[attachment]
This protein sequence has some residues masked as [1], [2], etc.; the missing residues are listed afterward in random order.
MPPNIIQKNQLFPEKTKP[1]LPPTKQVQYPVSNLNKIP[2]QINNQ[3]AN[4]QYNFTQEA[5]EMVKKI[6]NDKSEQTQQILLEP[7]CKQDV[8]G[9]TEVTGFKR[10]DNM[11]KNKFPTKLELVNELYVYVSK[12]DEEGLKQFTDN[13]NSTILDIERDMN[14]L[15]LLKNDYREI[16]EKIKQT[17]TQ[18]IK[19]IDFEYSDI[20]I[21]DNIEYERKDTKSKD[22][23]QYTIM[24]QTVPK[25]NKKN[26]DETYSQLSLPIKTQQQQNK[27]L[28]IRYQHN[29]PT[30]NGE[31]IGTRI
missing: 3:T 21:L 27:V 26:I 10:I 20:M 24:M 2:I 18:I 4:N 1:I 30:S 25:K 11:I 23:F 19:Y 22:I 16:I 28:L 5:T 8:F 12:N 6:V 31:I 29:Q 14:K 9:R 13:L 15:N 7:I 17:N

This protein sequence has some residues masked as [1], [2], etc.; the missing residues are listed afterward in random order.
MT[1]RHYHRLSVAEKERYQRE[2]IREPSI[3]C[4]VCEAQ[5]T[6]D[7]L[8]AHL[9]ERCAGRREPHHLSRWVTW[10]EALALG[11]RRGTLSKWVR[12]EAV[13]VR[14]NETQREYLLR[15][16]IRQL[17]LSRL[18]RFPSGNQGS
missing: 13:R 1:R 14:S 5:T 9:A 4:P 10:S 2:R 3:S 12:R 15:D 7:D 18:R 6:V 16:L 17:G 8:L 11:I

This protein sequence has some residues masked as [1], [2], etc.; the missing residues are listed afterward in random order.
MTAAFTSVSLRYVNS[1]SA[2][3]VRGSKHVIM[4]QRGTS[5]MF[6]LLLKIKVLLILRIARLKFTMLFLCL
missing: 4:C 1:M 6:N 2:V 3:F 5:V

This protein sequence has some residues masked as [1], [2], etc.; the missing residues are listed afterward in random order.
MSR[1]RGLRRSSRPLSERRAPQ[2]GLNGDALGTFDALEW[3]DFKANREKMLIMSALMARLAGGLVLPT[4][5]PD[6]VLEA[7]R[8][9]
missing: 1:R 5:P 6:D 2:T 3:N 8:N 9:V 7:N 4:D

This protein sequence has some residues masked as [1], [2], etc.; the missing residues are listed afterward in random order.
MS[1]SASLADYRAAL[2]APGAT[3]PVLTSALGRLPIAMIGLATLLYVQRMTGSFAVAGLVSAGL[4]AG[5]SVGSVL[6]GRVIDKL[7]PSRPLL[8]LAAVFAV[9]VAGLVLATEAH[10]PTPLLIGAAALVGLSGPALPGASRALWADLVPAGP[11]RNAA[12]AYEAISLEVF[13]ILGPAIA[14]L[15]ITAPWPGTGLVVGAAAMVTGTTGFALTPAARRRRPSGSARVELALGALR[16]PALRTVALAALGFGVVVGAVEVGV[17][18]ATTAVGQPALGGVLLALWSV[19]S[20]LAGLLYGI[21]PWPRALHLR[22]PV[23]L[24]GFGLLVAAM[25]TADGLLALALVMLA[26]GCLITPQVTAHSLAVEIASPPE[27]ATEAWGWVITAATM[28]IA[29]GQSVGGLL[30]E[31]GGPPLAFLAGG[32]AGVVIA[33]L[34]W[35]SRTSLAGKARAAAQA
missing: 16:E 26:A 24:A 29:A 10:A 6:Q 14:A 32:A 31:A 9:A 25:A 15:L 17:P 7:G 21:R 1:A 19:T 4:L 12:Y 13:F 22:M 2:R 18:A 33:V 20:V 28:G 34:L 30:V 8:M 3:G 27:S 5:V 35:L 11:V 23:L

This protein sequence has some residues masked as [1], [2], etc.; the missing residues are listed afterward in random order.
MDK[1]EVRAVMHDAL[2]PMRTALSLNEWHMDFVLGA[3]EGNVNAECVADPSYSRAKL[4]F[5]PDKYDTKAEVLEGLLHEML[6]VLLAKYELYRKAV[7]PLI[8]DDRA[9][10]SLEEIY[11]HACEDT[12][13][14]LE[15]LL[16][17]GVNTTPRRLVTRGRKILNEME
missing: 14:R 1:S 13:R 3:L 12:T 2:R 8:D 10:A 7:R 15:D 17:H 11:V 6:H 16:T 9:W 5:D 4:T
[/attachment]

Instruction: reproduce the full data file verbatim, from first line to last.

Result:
This protein sequence has some residues masked as [1], [2], etc.; the missing residues are listed afterward in random order.
MPPNIIQKNQLFPEKTKP[1]LPPTKQVQYPVSNLNKIP[2]QINNQ[3]AN[4]QYNFTQEA[5]EMVKKI[6]NDKSEQTQQILLEP[7]CKQDV[8]G[9]TEVTGFKR[10]DNM[11]KNKFPTKLELVNELYVYVSK[12]DEEGLKQFTDN[13]NSTILDIERDMN[14]L[15]LLKNDYREI[16]EKIKQT[17]TQ[18]IK[19]IDFEYSDI[20]I[21]DNIEYERKDTKSKD[22][23]QYTIM[24]QTVPK[25]NKKN[26]DETYSQLSLPIKTQQQQNK[27]L[28]IRYQHN[29]PT[30]NGE[31]IGTRI
missing: 3:T 21:L 27:V 26:I 10:I 20:M 24:M 2:I 18:I 4:N 1:I 30:S 25:K 11:I 23:F 19:Y 22:I 16:I 28:L 5:T 8:F 12:N 6:V 31:I 29:Q 14:K 9:R 13:L 15:N 7:I 17:N

This protein sequence has some residues masked as [1], [2], etc.; the missing residues are listed afterward in random order.
MT[1]RHYHRLSVAEKERYQRE[2]IREPSI[3]C[4]VCEAQ[5]T[6]D[7]L[8]AHL[9]ERCAGRREPHHLSRWVTW[10]EALALG[11]RRGTLSKWVR[12]EAV[13]VR[14]NETQREYLLR[15][16]IRQL[17]LSRL[18]RFPSGNQGS
missing: 13:R 1:R 14:S 5:T 9:A 4:P 10:S 2:R 3:S 12:R 15:D 7:D 18:R 6:V 16:L 17:G 8:L 11:I

This protein sequence has some residues masked as [1], [2], etc.; the missing residues are listed afterward in random order.
MTAAFTSVSLRYVNS[1]SA[2][3]VRGSKHVIM[4]QRGTS[5]MF[6]LLLKIKVLLILRIARLKFTMLFLCL
missing: 4:C 1:M 6:N 2:V 3:F 5:V

This protein sequence has some residues masked as [1], [2], etc.; the missing residues are listed afterward in random order.
MSR[1]RGLRRSSRPLSERRAPQ[2]GLNGDALGTFDALEW[3]DFKANREKMLIMSALMARLAGGLVLPT[4][5]PD[6]VLEA[7]R[8][9]
missing: 1:R 5:P 6:D 2:T 3:N 8:N 9:V 7:N 4:D

This protein sequence has some residues masked as [1], [2], etc.; the missing residues are listed afterward in random order.
MS[1]SASLADYRAAL[2]APGAT[3]PVLTSALGRLPIAMIGLATLLYVQRMTGSFAVAGLVSAGL[4]AG[5]SVGSVL[6]GRVIDKL[7]PSRPLL[8]LAAVFAV[9]VAGLVLATEAH[10]PTPLLIGAAALVGLSGPALPGASRALWADLVPAGP[11]RNAA[12]AYEAISLEVF[13]ILGPAIA[14]L[15]ITAPWPGTGLVVGAAAMVTGTTGFALTPAARRRRPSGSARVELALGALR[16]PALRTVALAALGFGVVVGAVEVGV[17][18]ATTAVGQPALGGVLLALWSV[19]S[20]LAGLLYGI[21]PWPRALHLR[22]PV[23]L[24]GFGLLVAAM[25]TADGLLALALVMLA[26]GCLITPQVTAHSLAVEIASPPE[27]ATEAWGWVITAATM[28]IA[29]GQSVGGLL[30]E[31]GGPPLAFLAGG[32]AGVVIA[33]L[34]W[35]SRTSLAGKARAAAQA
missing: 16:E 26:A 24:A 29:A 10:A 6:Q 14:A 32:A 31:A 9:A 25:A 15:L 17:P 7:G 21:R 1:A 19:T 4:L 12:Y 13:F 22:M 2:R 18:A 33:V 20:V 28:G 34:L 30:V 8:M 3:G 27:S 5:V 35:L 11:V 23:L

This protein sequence has some residues masked as [1], [2], etc.; the missing residues are listed afterward in random order.
MDK[1]EVRAVMHDAL[2]PMRTALSLNEWHMDFVLGA[3]EGNVNAECVADPSYSRAKL[4]F[5]PDKYDTKAEVLEGLLHEML[6]VLLAKYELYRKAV[7]PLI[8]DDRA[9][10]SLEEIY[11]HACEDT[12][13][14]LE[15]LL[16][17]GVNTTPRRLVTRGRKILNEME
missing: 14:R 1:S 13:R 3:L 12:T 2:R 8:D 10:A 7:R 15:D 17:H 11:V 6:H 16:T 9:W 5:D 4:T